Alex and I like to consider what we would prefer as players when making decisions. It gives us a perspective that other game operators do not have. For example, we try to focus on paying out substantial league prizes and not just having a huge Main Event prize. Another is that we always take into consideration the potential effects on the overall player experience and therefore are very careful when making any changes to our game formats.
Someone wants to make the leap from their home league to the world of high stakes. Any words of wisdom to help ease his/her transition?
First of all, do not be afraid to make the leap. All of our players had initially come from the home leagues at some point, and many have done very well in the high stakes arena. Make sure you know the rules and scoring system. Consider partnering up with a buddy to pick up a Footballguys Players Championship team at $350 or make the big jump to the FFPC Main Event. And most of all, enjoy the experience and competition.
The FFPC has some of the most enjoyable high stakes rules out there. Things like 1.5 points per tight end reception, incorporation of dual flex, victory points, etc. Although these rules are not considered mainstream, they are almost universally loved in the high-stakes area. Explain to someone new what these rules are and why they help promote skill in the FFPC.
When you combine the 1.5 points per catch for tight ends and the dual flex, it really changes the dynamic of both your draft and also how you manage your team from week to week. Tight end is no longer an afterthought, but an important position for your team. You can change your entire draft strategy mid-draft if you choose with these rules. Basic PPR-scoring with a single flex is still popular, but it becomes a bit of ABC drafting after awhile, and the challenge is reduced.
Your biggest score(s) in fantasy football:
Dave - I won a national championship and $100,000 in 2008.
Alex – I watched Dave win a national championship and $100,000 in 2008.
Make a case for why someone should come to Vegas and participate in some high stakes events. What's this about a FREE opening day kickoff party?
While drafting online is also fun, nothing beats the live Las Vegas FFPC Main Event experience. Players have the opportunity to meet and compete with other fantasy football enthusiasts. There are other live league options like auctions, draft experts, and high stakes leagues. They can watch the opening game at a free party that we throw every year. That is not even to mention college football and the opening weekend of the NFL season. You can draft your fantasy team on Friday or Saturday and watch it compete less than 48 hours later in a Las Vegas sports book. How cool is that? One veteran FFPC player always tells us that Opening Weekend Sunday in Vegas is the day he unwraps his Christmas presents (his fantasy team) he got in the draft just the day before.
The FFPC is known for the high-stakes options, but what do you offer for the player willing to spend a lot less?
The FFPC is not just high stakes. We do have Draft Experts leagues for just $77 and Classic full season leagues at $150 per team. Players can split a team and draft online at the same time for a pretty reasonable price.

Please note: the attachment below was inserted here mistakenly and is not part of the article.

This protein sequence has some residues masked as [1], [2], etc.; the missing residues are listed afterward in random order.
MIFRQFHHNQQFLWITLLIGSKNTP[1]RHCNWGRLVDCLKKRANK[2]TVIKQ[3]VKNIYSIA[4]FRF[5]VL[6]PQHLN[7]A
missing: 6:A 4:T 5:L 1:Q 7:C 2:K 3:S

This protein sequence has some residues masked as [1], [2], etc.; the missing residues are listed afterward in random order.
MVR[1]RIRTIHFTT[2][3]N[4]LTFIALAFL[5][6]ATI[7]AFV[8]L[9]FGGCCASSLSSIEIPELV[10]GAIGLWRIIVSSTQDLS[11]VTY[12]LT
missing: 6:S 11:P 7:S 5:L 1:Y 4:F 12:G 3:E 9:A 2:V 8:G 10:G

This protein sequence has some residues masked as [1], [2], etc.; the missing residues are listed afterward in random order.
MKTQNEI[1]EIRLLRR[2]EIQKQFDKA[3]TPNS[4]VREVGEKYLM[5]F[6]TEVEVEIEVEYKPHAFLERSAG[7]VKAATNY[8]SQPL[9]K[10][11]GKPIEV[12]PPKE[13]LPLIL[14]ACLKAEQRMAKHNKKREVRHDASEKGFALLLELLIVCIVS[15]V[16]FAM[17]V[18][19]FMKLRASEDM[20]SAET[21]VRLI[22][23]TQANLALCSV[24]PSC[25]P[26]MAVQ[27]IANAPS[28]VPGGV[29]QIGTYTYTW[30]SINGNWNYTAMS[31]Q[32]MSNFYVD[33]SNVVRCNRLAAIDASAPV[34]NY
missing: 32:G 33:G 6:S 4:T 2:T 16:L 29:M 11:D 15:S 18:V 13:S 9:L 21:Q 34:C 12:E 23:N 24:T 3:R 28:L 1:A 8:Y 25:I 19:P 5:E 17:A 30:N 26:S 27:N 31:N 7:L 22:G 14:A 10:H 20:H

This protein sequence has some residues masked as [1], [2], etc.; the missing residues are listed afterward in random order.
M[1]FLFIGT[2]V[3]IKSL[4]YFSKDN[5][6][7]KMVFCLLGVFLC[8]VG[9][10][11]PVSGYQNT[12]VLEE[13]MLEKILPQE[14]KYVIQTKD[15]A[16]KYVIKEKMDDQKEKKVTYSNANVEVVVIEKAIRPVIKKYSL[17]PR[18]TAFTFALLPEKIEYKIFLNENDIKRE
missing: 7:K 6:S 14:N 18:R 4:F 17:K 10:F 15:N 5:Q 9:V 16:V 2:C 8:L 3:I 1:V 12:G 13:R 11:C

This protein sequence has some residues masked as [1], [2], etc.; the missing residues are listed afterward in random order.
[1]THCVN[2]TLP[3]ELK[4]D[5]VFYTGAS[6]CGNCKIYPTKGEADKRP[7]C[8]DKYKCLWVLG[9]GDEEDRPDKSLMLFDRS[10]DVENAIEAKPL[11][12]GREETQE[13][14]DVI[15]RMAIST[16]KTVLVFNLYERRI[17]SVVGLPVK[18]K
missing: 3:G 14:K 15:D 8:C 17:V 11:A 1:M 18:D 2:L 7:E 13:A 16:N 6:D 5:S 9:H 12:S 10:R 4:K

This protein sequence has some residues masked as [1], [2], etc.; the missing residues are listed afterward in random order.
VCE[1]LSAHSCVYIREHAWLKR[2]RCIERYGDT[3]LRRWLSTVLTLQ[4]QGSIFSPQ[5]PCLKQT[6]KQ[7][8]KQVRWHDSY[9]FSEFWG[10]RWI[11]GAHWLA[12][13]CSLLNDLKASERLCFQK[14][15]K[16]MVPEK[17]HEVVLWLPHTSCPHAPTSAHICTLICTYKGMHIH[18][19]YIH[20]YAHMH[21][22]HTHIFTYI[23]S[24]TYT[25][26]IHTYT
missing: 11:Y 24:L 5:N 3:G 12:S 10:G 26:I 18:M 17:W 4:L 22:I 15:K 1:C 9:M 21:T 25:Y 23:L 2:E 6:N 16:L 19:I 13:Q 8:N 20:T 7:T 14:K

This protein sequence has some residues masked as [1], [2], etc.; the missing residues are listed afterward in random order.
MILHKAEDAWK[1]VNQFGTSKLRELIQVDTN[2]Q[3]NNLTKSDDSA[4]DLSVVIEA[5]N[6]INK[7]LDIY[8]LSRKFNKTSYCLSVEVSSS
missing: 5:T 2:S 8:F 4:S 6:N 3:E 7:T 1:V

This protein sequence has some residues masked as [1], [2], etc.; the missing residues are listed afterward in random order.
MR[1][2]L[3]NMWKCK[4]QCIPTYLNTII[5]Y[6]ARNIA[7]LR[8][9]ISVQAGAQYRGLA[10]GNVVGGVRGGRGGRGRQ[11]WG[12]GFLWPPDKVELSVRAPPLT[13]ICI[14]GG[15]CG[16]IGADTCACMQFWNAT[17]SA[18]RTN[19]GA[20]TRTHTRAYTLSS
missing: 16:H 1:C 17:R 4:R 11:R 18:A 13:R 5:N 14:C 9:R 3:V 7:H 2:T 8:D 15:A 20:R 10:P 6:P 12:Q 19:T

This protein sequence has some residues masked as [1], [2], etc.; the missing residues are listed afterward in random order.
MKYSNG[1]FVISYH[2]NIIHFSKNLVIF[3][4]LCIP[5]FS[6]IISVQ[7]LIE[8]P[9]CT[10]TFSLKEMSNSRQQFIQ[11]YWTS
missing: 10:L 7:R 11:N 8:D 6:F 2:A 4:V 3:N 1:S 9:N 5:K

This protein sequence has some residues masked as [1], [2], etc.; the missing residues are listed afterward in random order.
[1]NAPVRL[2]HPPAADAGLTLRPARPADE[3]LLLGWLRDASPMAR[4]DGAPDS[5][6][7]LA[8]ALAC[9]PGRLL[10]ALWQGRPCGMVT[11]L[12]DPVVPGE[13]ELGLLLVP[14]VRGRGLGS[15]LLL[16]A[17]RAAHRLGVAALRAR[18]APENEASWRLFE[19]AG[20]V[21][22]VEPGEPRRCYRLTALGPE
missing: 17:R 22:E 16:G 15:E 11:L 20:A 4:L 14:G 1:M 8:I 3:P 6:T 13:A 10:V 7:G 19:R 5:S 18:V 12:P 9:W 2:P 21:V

Give us your sales pitch on why players should play in the FFPC and Footballguys Players Championship this year? What makes these events the best the industry has to offer?
Our sales pitch to play any of our events is simple: "Just ask our players." The best pitchman in the world cannot replace the recommendation of your customer. We encourage anyone interested in joining our events to come to the FFPC message board, simply browse around or ask some questions. Our players will gladly respond to all inquiries and we are proud to have them speak on our behalf. Give it a try!
Give us a player that you believe will be significantly undervalued in high-stakes drafts this year (production greatly exceeds draft position). Please backup that selection with why you like his chances to succeed in 2012.
Dave: I actually like Darius Heyward-Bey. He broke out late last season with Carson Palmer at quarterback. He has elite speed and is finally putting it all together. Many players still classify him as a bust, so he is under-the-radar in my opinion.
Alex: James Starks. He's currently being drafted right around RB40 which is simply ridiculous for a starting NFL running back. Yes, the Green Bay offense hasn't yielded great fantasy production from the RB position, but if Starks is given the chance at 70% of the touches in 2012, he will well outperform his current ADP.
Additionally, give me a player that will not be on your roster at any draft position. Explain why you think this "bust" could drastically underperform their ADP.
Dave: Frank Gore. He has too many career carries for me to draft him. They have lots of other young running backs over there, and San Francisco seems comfortable reducing his role every year.
Alex: DeAngelo Williams and Jonathan Stewart. We have all seen the future for the Carolina running game and his name is Cam Newton - 700 rushing yards and 14 touchdowns in 2011? Are you kidding me? If that's not bad enough, the two running backs have to share whatever remains of the load. I don't need that headache, even if they are sitting there in Round 12.
Parting shot about the FFPC.
Big shout out to all our players! Thanks for your continued support and patronage. The 2012 season is the fifth anniversary of the FFPC, and it will be another fantastic year!
How can players find out more information about the FFPC?